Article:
MILAN (Reuters) – Intesa Sanpaolo has introduced an artificial intelligence tool it has designed to wade through thousands of publications on banking supervision, Italy’s biggest bank said on Tuesday.
The machine learning tool, dubbed Lisa or Linguistic Intelligence for Supervisory Awareness, uses language processing algorithms to scan documents for correlations and patterns of meaning to help predict future trends.
Lisa reads texts much faster than humans and can identify correlations that are not immediately obvious, Intesa said, citing as an example the connection that wasn’t evident until a few years ago between climate change and credit risks.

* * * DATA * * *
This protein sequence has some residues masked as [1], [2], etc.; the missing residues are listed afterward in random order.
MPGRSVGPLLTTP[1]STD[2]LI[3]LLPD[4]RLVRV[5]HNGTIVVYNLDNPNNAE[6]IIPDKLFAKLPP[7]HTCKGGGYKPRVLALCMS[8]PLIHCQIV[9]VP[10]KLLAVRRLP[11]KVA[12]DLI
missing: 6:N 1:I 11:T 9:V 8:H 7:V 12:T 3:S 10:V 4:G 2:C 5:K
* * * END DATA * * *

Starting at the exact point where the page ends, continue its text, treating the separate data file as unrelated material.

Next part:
Intesa has a dedicated team of people who worked with Lisa, validating its results but also expanding its awareness of banking regulatory issues.
“Banking supervision is an area where it is fair to speak of information overload, with truly massive and exponential content production,” said Walter Chiaradonna, head of Intesa’s supervisory strategic steering department.
Chiaradonna listed “practices, interviews, statements, texts and in-depth studies that in turn generate a proliferation of information that is unmanageable without adequate support.”
Intesa said the European Central Bank also used artificial intelligence tools (SupTech) to help sift information such as the minutes of boards meetings or thousands of datasets and documents required from the more than 100 larger banks the ECB supervises directly.
(Reporting by Valentina Za; Editing by Keith Weir)